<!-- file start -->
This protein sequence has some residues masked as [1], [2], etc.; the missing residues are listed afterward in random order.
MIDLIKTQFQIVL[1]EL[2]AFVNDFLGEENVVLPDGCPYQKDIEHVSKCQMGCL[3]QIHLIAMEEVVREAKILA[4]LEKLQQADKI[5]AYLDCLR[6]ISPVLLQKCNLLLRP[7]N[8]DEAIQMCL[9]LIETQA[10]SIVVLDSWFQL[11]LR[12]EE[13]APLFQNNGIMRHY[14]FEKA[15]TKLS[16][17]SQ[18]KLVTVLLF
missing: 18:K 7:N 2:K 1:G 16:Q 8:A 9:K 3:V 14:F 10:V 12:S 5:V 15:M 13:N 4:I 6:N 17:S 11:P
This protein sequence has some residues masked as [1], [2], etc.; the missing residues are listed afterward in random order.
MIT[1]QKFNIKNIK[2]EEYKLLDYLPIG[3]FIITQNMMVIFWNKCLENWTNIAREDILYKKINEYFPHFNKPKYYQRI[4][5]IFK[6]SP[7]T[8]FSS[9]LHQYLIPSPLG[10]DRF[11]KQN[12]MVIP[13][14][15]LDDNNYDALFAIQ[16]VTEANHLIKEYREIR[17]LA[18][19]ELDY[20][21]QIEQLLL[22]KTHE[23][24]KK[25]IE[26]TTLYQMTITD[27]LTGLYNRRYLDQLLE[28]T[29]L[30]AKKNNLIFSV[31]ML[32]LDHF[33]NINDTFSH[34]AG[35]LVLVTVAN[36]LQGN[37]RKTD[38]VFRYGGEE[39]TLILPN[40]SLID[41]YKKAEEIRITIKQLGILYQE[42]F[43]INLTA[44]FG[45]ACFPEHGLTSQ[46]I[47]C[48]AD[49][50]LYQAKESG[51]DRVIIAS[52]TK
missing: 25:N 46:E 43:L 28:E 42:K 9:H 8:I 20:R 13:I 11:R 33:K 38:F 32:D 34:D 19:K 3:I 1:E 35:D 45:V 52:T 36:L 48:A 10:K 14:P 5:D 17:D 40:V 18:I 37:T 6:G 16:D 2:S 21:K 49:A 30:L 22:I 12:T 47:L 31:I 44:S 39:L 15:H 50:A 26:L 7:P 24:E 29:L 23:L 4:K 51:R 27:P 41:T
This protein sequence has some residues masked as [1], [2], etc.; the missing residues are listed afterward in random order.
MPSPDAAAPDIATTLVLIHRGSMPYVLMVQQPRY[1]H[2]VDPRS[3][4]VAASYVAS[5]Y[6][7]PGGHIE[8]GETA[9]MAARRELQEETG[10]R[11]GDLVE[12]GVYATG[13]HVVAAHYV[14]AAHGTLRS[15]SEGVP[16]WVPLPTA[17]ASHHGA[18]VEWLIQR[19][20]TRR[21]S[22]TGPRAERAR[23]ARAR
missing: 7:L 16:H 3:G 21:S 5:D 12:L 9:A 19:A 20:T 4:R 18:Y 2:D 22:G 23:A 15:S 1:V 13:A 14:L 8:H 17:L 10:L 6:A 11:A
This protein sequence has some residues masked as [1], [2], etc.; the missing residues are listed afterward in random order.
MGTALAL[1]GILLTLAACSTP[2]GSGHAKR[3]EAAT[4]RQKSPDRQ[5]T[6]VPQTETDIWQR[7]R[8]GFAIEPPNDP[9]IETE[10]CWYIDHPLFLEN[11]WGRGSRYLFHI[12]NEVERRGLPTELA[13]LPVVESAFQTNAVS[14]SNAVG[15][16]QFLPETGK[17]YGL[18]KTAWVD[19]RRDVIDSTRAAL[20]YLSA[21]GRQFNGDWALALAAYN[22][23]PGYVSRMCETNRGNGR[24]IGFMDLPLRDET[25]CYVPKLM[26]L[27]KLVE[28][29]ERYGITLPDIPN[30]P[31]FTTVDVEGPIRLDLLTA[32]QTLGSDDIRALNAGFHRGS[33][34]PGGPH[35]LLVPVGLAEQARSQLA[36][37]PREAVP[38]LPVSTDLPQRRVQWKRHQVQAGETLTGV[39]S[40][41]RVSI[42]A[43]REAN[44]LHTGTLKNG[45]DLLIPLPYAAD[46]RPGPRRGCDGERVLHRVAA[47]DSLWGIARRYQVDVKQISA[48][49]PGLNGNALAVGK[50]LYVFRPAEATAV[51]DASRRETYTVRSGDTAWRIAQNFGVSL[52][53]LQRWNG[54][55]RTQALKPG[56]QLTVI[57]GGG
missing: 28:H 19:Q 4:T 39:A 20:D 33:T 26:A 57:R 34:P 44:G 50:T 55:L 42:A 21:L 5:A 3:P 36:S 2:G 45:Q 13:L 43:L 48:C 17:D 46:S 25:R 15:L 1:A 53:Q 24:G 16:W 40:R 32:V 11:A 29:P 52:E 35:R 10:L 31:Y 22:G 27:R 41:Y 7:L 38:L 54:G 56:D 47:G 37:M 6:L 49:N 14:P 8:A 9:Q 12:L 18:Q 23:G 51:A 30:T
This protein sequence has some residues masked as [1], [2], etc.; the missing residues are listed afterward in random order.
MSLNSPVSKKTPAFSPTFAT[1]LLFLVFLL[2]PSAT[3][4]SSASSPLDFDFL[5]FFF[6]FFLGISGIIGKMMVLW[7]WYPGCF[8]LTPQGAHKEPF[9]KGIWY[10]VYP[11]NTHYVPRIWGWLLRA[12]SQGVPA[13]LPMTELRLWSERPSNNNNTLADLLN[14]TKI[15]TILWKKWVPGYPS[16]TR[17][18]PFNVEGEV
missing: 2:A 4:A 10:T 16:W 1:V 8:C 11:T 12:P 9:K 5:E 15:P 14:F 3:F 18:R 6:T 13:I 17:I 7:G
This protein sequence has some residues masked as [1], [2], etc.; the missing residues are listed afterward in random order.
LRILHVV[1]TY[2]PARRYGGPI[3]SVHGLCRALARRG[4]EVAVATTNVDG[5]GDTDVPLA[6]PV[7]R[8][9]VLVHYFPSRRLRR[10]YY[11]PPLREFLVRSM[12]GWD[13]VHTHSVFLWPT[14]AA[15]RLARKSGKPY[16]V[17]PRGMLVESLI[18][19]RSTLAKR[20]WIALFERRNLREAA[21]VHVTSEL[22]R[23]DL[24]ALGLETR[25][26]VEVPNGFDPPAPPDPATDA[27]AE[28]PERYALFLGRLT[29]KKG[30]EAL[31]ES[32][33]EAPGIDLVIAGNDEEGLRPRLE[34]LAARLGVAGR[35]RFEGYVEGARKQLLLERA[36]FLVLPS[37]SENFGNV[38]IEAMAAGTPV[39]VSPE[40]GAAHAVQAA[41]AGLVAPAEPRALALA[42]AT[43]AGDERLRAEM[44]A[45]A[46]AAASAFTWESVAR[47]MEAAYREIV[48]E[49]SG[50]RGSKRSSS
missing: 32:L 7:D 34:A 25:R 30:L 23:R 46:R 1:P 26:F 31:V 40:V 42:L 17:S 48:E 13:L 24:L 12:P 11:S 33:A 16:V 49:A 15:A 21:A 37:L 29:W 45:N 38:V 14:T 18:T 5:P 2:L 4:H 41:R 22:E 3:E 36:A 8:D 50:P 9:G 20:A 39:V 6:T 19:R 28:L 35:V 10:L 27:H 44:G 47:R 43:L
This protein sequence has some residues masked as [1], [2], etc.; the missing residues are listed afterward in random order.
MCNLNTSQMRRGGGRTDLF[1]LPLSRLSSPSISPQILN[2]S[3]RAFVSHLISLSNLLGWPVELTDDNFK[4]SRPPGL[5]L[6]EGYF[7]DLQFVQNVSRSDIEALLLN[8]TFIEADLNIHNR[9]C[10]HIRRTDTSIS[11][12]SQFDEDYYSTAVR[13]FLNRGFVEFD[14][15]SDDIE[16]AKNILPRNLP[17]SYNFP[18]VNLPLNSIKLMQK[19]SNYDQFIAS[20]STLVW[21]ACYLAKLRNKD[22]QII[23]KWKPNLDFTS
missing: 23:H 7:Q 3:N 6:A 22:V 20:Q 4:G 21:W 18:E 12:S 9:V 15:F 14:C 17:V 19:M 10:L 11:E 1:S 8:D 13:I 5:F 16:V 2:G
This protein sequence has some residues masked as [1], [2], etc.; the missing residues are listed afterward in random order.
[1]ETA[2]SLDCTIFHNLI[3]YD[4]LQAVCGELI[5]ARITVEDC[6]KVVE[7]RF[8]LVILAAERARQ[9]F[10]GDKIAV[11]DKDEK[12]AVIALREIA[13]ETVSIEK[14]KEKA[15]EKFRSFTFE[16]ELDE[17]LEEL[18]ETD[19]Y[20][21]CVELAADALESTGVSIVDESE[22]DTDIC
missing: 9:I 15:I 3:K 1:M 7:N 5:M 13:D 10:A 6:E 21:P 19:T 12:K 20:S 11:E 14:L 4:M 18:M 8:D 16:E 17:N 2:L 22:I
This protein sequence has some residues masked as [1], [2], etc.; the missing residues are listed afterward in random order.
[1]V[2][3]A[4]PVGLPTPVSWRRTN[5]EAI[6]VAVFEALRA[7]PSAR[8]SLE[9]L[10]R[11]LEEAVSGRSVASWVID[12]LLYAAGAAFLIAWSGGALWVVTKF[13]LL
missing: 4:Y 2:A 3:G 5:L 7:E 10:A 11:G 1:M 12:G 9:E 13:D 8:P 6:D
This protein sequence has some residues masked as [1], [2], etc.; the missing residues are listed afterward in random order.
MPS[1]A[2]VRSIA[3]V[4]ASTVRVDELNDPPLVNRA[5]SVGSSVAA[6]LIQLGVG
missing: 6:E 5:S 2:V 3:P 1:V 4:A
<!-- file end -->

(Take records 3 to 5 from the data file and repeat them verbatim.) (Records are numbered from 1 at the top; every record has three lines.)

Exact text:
This protein sequence has some residues masked as [1], [2], etc.; the missing residues are listed afterward in random order.
MPSPDAAAPDIATTLVLIHRGSMPYVLMVQQPRY[1]H[2]VDPRS[3][4]VAASYVAS[5]Y[6][7]PGGHIE[8]GETA[9]MAARRELQEETG[10]R[11]GDLVE[12]GVYATG[13]HVVAAHYV[14]AAHGTLRS[15]SEGVP[16]WVPLPTA[17]ASHHGA[18]VEWLIQR[19][20]TRR[21]S[22]TGPRAERAR[23]ARAR
missing: 7:L 16:H 3:G 21:S 5:D 12:L 9:A 19:A 20:T 4:R 18:Y 2:D 22:G 23:A 15:S 1:V 13:A 14:L 8:H 17:L 10:L 6:A 11:A
This protein sequence has some residues masked as [1], [2], etc.; the missing residues are listed afterward in random order.
MGTALAL[1]GILLTLAACSTP[2]GSGHAKR[3]EAAT[4]RQKSPDRQ[5]T[6]VPQTETDIWQR[7]R[8]GFAIEPPNDP[9]IETE[10]CWYIDHPLFLEN[11]WGRGSRYLFHI[12]NEVERRGLPTELA[13]LPVVESAFQTNAVS[14]SNAVG[15][16]QFLPETGK[17]YGL[18]KTAWVD[19]RRDVIDSTRAAL[20]YLSA[21]GRQFNGDWALALAAYN[22][23]PGYVSRMCETNRGNGR[24]IGFMDLPLRDET[25]CYVPKLM[26]L[27]KLVE[28][29]ERYGITLPDIPN[30]P[31]FTTVDVEGPIRLDLLTA[32]QTLGSDDIRALNAGFHRGS[33][34]PGGPH[35]LLVPVGLAEQARSQLA[36][37]PREAVP[38]LPVSTDLPQRRVQWKRHQVQAGETLTGV[39]S[40][41]RVSI[42]A[43]REAN[44]LHTGTLKNG[45]DLLIPLPYAAD[46]RPGPRRGCDGERVLHRVAA[47]DSLWGIARRYQVDVKQISA[48][49]PGLNGNALAVGK[50]LYVFRPAEATAV[51]DASRRETYTVRSGDTAWRIAQNFGVSL[52][53]LQRWNG[54][55]RTQALKPG[56]QLTVI[57]GGG
missing: 28:H 19:Q 4:T 39:A 20:D 33:T 26:A 57:R 34:P 44:G 50:T 55:L 42:A 21:L 5:A 3:P 36:S 2:G 45:Q 13:L 43:L 48:C 17:D 46:S 25:R 15:L 1:A 53:Q 24:G 16:W 40:R 32:V 11:A 29:P 52:E 35:R 10:L 31:Y 22:G 27:R 41:Y 7:L 38:L 54:G 56:D 47:G 37:M 6:L 49:N 14:P 8:A 9:Q 12:L 18:Q 23:G 51:A 30:T
This protein sequence has some residues masked as [1], [2], etc.; the missing residues are listed afterward in random order.
MSLNSPVSKKTPAFSPTFAT[1]LLFLVFLL[2]PSAT[3][4]SSASSPLDFDFL[5]FFF[6]FFLGISGIIGKMMVLW[7]WYPGCF[8]LTPQGAHKEPF[9]KGIWY[10]VYP[11]NTHYVPRIWGWLLRA[12]SQGVPA[13]LPMTELRLWSERPSNNNNTLADLLN[14]TKI[15]TILWKKWVPGYPS[16]TR[17][18]PFNVEGEV
missing: 2:A 4:A 10:T 16:W 1:V 8:C 11:T 12:P 9:K 5:E 15:P 14:F 3:F 18:R 6:T 13:I 17:I 7:G